TOPS Code: AF
Ashford has an illustrious railway heritage dating right back to 1842, when the first rails were laid in the area. On 1st December of that year, the first revenue paying passengers were conveyed from London and until the extension to Folkestone in June 1843, Ashford served as a terminus. In 1847 the South Eastern Railway had established a locomotive and carriage works here and by the 20th Century, an engine shed was on site, in addition to five routes radiating out of the town.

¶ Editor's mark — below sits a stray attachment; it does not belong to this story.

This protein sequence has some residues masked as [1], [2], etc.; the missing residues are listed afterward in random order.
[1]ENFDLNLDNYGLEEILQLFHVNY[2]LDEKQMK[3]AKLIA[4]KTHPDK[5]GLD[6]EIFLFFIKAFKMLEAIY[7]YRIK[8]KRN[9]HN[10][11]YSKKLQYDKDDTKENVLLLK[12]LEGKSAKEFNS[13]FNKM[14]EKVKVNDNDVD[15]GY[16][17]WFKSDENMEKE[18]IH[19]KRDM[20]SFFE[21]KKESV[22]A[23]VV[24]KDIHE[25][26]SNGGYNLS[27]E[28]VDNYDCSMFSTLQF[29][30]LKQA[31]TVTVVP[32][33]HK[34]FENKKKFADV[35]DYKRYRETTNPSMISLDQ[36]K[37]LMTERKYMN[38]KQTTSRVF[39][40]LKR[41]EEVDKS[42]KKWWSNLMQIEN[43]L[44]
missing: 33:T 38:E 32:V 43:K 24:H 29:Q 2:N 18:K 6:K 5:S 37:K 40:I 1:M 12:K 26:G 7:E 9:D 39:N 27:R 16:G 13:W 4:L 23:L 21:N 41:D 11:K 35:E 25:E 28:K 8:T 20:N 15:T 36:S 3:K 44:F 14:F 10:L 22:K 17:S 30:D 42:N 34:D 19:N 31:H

Chart Leacon is of much more recent origin and one of the resultants of the Kent Coast Electrification Scheme. In connection with the electrification of the ‘’Chatham’’ line, the engine shed at Ramsgate was scheduled for conversion into a heavy maintenance depot for the then new EMU fleets coming into service. The full electric timetable came into operation on 15th June 1959, but Ramsgate was not completed until 1961, it having only closed to steam in December of the previous year. However, the former carriage cleaning shed had received third rail by this time, as had the former rolling stock sidings north of the station. An electric depot had also been built within the maze of lines at Stewarts Lane, this being ready when the ‘’juice’’ was turned on. Ramsgate eventually became the main EMU depot for the ‘’Chatham’’ main line and a similar dedicated facility was also destined for the ex-SER main line via Tonbridge. As part of the electrification scheme’s ‘’Phase 2’’, which included the extension of third rail from Sevenoaks Tubs Hill to Dover, a heavy maintenance EMU depot was planned for construction at Ashford. At this time, both the engine shed and works were still active, which meant that no room was vacated on original railway land for the facility. Thus, it was decided to position the complex a mile west of Ashford station, on the site of a swamp on ‘’up’’ side of the trunk line to Tonbridge. The accelerated electric timetable on the Tonbridge route came into use on 18th June 1962, but Chart Leacon was commissioned in time for the Maidstone East to Ashford electrification on 9th October 1961. The complex was eastward-facing and fundamentally constituted of two parts: a heavy repair / maintenance depot and an inspection shed. The former, consisting of four pitched-roof sections and clad with asbestos, housed nine terminating tracks, each laid above an inspection pit. The latter, attached to the heavy repair building’s northern elevation, contained four tracks, these also equipped with inspection pits. 220 foot in width, the heavy repair depot was 612 foot 8 inches at its longest point, and equipped with a pair of fifteen ton lattice-patterned aerial cranes, these supported over a double track on wall-mounted rails. The cranes were accompanied by a dozen small turntables, incorporated to allow transference of bogie sets between repair lines. The inspection shed’s dimensions are considerably smaller than the repair depot’s, standing at 69 foot 6 inches in width, with a length of 320 foot: its northern side is also flanked by an additional seven exposed sidings. It is worth noting that this depot also had facilities for refuelling the Southern Region’s DEMU fleets. Stock - EMU and DEMU - was overhauled here after every 100,000 miles, and day to day maintenance was also carried out on diesel and electric locomotives. For these tasks, Chart Leacon employed no less than 400 people.